Data Center

How to Sell Value to a Skeptic

 

We all live in the day where quantity often goes above quality. In today’s corporate environment it’s no different. Many business strategies are to make as much money, as quickly as possible, with the largest margins.

Lower consumer pricing requires lower product overhead. This often results in lower quality products, such as clothes for an example.

Consider this. Finding a reasonably nice-looking piece of apparel that is priced at an unbeatable deal sounds too good to be true… and most likely is! We don’t always like the price tags of the higher end merchandise, but over the course of time, you tend to have to replace your “amazing deal” item several times due to lack of quality materials and poor assembly. Typically, a higher priced item with the proper care holds up for years to come.

In the long run, you invest more time, money and energy on the lower-end items than you would if you had originally invested in the higher quality item. This applies for many areas in today’s industries, especially technology.

Pricing does play a key role in any decision-making component, but that should not be the only factor when making key strategic decisions.

In the following example, I identify some components that are of top priority when deciding on a disaster recovery data center location and strategy: What are your priorities?

  • Price
  • Security
  • Connectivity options
  • Location
  • Onsite support
  • Uptime
  • Growth capability

These play a part in identifying what options are on the top of your list and will help you determine what type of quality or quantity solution best fits your needs. Not all quality solutions will be the most expensive just as not all low-quality will be the most cost efficient. If you value a long lasting positive relationship with your data center, finding the appropriate balance in cost vs. value and quantity vs. quality is key.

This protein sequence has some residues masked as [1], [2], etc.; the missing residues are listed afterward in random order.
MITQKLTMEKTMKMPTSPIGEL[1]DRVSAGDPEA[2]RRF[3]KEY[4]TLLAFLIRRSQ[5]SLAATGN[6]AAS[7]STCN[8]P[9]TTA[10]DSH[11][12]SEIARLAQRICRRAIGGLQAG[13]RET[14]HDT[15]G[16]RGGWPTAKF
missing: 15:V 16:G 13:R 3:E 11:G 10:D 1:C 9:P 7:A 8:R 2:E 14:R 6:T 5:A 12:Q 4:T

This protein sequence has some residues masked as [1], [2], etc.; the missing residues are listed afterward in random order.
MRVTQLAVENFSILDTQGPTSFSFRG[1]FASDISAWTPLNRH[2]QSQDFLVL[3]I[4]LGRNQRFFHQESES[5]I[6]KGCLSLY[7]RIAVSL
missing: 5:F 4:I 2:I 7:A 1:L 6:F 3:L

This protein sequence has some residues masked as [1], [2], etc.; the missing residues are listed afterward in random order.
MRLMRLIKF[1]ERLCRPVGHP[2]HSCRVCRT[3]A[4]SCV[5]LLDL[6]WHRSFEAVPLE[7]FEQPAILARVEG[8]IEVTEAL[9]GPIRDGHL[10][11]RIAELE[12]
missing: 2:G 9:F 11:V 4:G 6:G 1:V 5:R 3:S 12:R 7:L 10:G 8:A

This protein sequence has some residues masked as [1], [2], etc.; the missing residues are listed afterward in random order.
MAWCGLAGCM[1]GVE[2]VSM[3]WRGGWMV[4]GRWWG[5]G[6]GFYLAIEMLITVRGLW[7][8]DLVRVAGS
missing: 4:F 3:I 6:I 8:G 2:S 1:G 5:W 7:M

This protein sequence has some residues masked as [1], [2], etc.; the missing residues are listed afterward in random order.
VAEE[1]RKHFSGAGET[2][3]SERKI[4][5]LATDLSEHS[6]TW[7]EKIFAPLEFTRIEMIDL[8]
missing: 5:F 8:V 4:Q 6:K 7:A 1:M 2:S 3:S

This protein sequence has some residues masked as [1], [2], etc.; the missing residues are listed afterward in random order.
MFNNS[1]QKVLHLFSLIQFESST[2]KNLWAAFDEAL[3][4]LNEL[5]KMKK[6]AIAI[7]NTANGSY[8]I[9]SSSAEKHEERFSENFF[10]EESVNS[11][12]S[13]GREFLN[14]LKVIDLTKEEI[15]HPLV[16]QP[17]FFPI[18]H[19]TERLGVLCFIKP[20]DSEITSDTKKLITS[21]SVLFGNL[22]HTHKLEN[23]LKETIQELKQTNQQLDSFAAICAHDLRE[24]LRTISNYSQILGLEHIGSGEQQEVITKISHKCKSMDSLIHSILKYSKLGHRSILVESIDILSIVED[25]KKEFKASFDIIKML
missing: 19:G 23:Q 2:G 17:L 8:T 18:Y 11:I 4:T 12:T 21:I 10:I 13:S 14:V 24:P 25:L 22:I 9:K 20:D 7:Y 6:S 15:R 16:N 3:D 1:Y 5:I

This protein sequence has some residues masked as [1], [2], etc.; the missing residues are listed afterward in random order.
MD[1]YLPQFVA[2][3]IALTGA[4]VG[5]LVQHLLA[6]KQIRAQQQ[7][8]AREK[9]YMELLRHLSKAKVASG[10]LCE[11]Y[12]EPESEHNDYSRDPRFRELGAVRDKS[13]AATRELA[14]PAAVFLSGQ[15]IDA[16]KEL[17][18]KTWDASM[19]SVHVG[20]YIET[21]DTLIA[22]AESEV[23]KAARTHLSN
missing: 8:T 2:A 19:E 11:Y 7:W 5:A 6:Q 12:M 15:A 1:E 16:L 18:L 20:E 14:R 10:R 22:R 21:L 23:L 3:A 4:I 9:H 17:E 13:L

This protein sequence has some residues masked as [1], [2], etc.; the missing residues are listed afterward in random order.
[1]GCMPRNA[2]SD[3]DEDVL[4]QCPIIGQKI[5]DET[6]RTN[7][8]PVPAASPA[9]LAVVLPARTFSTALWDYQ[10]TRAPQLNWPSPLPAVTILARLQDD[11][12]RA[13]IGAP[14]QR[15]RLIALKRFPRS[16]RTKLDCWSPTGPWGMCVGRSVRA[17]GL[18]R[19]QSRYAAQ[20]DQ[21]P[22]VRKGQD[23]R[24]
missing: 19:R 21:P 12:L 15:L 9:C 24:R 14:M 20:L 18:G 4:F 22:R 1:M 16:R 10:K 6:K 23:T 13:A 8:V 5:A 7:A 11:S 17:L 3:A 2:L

It’s an age old lesson, while choosing price over value sounds like a win-win situation in the short-term, you will quickly realize that the only way to have a long lasting partnership, product and or company is to put quality and value as your top priority. As they say, measure 2-3 times and only cut once.

Data Center

Why You Should Spend More Time Thinking About Data Security

The information technology industry goes to great lengths to protect its data.  We often employ multiple layers of security through IPS (Intrusion Prevention Systems), IDS (Intrusion Detection Systems), firewalls and anti-virus. What happens if someone can physically touch and affect your equipment? We are usually so busy preventing digital attacks that we forget about physical attacks.

If you manage your servers in your own building, consider asking yourself who has access; employees, building maintenance, cleaning staff? How secure is your physical infrastructure? If you’re unsure, it may be time to consider your security options.

Most in-house data centers are generally located behind one or two locked doors.  We’ve seen on-site telecom rooms secured with access control but have a shared suspended ceiling with adjacent offices and hallways.

In a colocation data center, where you host your mission critical or backup infrastructure in a dedicated data center operated by a partner, physical security is a way of life.

How FIBERTOWN Layers Physical Security Controls

data center security

Data Center Room Controls

Human access is controlled through RFID (key card access) and biometrics. Private data center suites and cages feature key lock access or card readers.

Video surveillance and archiving run 24×7 from more than 70 cameras throughout the facility. Reports can be generated at any time showing traffic flow within our facilities. Escorted access-only for all non-approved visitors.

Building Interior Security

Purpose-built rooms keep customer and telecom equipment highly secured. All HVAC, power and building systems are monitored 24×7 by the Network Operations Center.

Defense mechanisms protect against potential hazards including overhead and underfloor smoke detection, leak detection on all underground piping and dry-pipe pre-action fire suppression in zones throughout the facility.

Site Security

The FIBERTOWN HOUSTON entrance is manned 24×7 by onsite security, behind bullet-proof glass doors with key card access controls. Guests must check in and present proper identification. All visitors are escorted through the data center by security guards.

Perimeter Security

A perimeter fence and guarded entry gate provide authorized-only access to the data centers. The private parking lot is monitored 24×7 by onsite personnel. Video recording and monitoring track everyone in and out of the facility.

Understanding not only the digital points of failure but the physical access to equipment is a key component in any business continuity plan.

When troubleshooting IT issues, professionals generally take a bottom-up approach…why not extend this logic to your data security?